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Clinical strength antiperspirants

For localized hyperhidrosis problems, the first treatment of choice is strong (or clinical strength) antiperspirants. Basic antiperspirant products are almost always ineffective in reducing excessive sweating. Stronger clinical strength products can prove to me more effective, especially in the armpit region. Note that deodorants are products that help control body odor and are not the same as antiperspirants. Some clinical strength antiperspirants also include deodorants in them.

There are dozens of well known clinical strength antiperspirant products out there, and some require a prescription (due to a high aluminum content and an alcohol rather than water base). Although the few products that I have tried using to relieve my excessive feet sweating proved to be ineffective, I have seen good results on my armpit sweating. Some people have success on their hands and/or feet too, but generally, iontophoresis has a much higher rate of success in those areas. The hands and feet contain a majority of the body's sweat glands and also have very thick skin, making antiperspirant absorption difficult. Nevertheless, antiperspirants are so much cheaper than other treatments, that it makes sense to always try them as a first treatment of choice.

Note that I did not try applying antiperspirants on my feet in the most effective way per some people -- i.e., before going to bed at night, wash your feet (or palms), apply antiperspirant, cover feet (or palms) in saran wrap, go to sleep, and repeat the process the next night. Besides not wanting to participate in such a tedious process every day, my feet don't sweat at night when I am asleep and my hyperactive sympathetic nervous system is relaxed.

Aluminum based antiperspirants

The vast majority of antiperspirants contain some kind of aluminum based compound as the main active ingredient. Historically, aluminum chloride and aluminum chlorohydrate were the active ingredients of choice. However, both these products can cause irritation to the skin, so aluminum zirconium tetrachlorohydrex glycine has recently become a popular option. The US FDA allows over-the-counter antiperspirants to consist of between 15 and 25 percent aluminum (with the figure varying based on the specific compound being used).

Popular aluminum based clinical strength antiperspirants

Certain Dri Antiperspirant 35 ml -- Roll-On (3 pack)

Pros: Very cheap at around $5 per pack (with each pack = 35 ml); Many favorable reviews on Amazon.

Cons: Potential itching and irritation due to the use of aluminum chloride; 12 percent aluminum chloride is not very strong, but perhaps worth testing out prior to getting higher aluminum content products.

Odaban Antiperspirant 30 ml -- Spray

Pros: 20 percent aluminum chloride = quite strong; The company adds no water to the product; Micro dosed pump avoids over-application of product and enables product to last for a long time; Many favorable reviews on Amazon (UK site) and on the company's own website; 40 years of market presence and product innovation.

Cons: Potential itching and irritation due to the use of aluminum chloride; Moderately expensive at $18 for a 30 ml spray.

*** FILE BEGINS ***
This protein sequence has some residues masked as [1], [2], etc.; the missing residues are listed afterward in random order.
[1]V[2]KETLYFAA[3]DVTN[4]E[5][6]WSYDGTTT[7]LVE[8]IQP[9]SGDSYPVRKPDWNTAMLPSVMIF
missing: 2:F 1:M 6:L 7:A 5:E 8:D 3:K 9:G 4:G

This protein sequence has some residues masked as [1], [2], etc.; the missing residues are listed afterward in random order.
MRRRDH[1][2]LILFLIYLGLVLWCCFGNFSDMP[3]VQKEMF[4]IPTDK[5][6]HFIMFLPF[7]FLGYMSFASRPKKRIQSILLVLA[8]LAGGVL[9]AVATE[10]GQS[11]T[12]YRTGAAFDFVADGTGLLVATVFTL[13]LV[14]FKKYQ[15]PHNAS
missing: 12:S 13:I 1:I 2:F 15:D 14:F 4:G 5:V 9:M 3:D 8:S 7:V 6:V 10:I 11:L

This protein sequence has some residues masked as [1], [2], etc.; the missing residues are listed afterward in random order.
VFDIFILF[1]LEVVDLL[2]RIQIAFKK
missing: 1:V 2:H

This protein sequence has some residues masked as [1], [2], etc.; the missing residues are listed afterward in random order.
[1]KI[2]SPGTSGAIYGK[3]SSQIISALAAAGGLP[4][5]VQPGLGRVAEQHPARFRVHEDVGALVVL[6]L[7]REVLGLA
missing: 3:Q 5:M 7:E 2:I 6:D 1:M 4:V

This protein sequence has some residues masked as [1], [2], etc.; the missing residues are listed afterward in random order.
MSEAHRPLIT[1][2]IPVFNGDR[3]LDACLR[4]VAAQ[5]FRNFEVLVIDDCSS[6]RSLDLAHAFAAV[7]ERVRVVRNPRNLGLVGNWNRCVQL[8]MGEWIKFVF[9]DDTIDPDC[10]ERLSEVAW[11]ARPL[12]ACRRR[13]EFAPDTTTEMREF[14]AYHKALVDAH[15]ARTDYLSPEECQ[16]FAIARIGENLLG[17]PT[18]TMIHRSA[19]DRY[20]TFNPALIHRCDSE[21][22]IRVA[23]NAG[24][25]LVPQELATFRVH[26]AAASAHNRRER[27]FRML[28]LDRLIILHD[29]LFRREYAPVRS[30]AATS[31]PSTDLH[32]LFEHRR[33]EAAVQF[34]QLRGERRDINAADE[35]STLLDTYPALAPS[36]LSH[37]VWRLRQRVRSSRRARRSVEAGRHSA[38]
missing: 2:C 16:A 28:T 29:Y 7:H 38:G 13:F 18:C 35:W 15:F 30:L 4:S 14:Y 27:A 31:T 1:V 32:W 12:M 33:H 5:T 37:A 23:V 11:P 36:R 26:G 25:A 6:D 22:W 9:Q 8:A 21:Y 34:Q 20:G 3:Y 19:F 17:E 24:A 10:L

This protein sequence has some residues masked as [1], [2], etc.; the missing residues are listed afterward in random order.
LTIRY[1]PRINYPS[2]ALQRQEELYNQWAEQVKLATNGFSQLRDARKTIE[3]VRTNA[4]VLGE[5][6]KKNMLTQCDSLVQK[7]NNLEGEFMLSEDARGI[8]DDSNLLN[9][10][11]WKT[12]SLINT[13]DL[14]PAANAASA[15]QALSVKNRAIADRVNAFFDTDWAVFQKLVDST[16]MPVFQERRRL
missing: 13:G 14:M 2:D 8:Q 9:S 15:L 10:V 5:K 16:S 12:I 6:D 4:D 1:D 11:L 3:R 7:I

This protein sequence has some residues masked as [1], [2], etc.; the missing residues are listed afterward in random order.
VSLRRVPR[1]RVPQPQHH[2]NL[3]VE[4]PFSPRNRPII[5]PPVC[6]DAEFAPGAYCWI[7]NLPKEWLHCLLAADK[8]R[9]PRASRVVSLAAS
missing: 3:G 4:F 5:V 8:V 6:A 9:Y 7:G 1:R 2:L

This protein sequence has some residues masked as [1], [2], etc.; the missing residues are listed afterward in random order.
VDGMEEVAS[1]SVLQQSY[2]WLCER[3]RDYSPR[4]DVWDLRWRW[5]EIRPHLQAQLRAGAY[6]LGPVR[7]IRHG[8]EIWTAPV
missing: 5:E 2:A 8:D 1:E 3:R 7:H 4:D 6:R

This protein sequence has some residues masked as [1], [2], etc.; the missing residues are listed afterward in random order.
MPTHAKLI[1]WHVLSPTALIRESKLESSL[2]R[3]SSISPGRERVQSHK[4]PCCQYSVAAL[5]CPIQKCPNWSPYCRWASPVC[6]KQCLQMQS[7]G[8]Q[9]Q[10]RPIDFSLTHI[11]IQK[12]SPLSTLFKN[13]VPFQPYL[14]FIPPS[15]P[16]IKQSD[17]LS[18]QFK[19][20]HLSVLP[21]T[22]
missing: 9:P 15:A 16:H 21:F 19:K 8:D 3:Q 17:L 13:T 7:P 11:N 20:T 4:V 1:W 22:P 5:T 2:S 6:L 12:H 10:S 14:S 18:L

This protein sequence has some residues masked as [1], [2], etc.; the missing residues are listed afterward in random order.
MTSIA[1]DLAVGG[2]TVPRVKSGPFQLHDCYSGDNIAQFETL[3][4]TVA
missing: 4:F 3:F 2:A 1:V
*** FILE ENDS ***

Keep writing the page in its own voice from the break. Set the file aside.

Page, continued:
Maxim Prescription Strength Antiperspirant & Deodorant 30 ml -- Roll-On

Pros: Reasonably priced at $14 for 30 ml; Includes antiperspirant as well as deodorant; Many reviews on Amazon.

Cons: 15 percent aluminum chloride is not as strong as some would prefer.

Hydrosal Professional Antiperspirant 50 ml -- Gel

Pros: Gel product that is preferred by some.

Cons: 15 percent aluminum chloride is not as strong as some would prefer.

SweatBlock Antiperspirant 8 Packets -- Wipes

Pros: Most favorable and huge number of reviews on Amazon.

Cons: Potential itching and irritation due to the use of aluminum chloride.

Driclor Antiperspirant 75 ml -- Roll-On

Pros: Very cheap at $20 for 75 ml; 20 percent aluminum chloride hexahydrate = quite strong; Reasonable number of favorable reviews on Amazon (UK site).

Cons: Potential itching and irritation due to the use of aluminum chloride.

AHC30 Forte -- Liquid

Pros: A crazy high 30 percent aluminum hexachloride.

Cons: Seems to be only sold directly in parts of Western Europe. I am uncertain about the long-term side effects of daily applications of 30 percent aluminum hexachloride.

Drysol -- Liquid

Pros: Reasonably priced at around $20 for 37.5 ml; 20 percent aluminum chloride hexahydrate = quite strong.

Cons: Potential itching and irritation due to the use of aluminum chloride; No reviews on Amazon.

Antiperspirants and Cancer

Aluminum based compounds are the main active ingredient in virtually all high strength antiperspirants. These compounds temporarily plug sweat ducts, in the process stopping the flow of sweat to the skin's surface. In recent years, fears have been raised that frequent application of aluminum based antiperspirants on the skin near the breast may lead to significant absorption by the body and result in estrogen like hormonal changes. Since estrogen has the ability to promote the growth of breast cancer cells, some researchers have warned that frequent use of aluminum based antiperspirants could potentially lead to the development of breast cancer.

There are no consistent and large-scale research findings on this issue regarding a positive correlation between antiperspirant use and development of breast cancer. I feel that these fears are overblown, but if you are overly concerned about the potential of side effects from using aluminum based antiperspirants, I would suggest reducing the frequency (and maybe strength too) of antiperspirant application, or trying alternative treatments such as miraDry and laser sweat ablation.

Methenamine based antiperspirants


See my experiences with Dehydral for more.


No official website for product, and hard to find elsewhere it seems.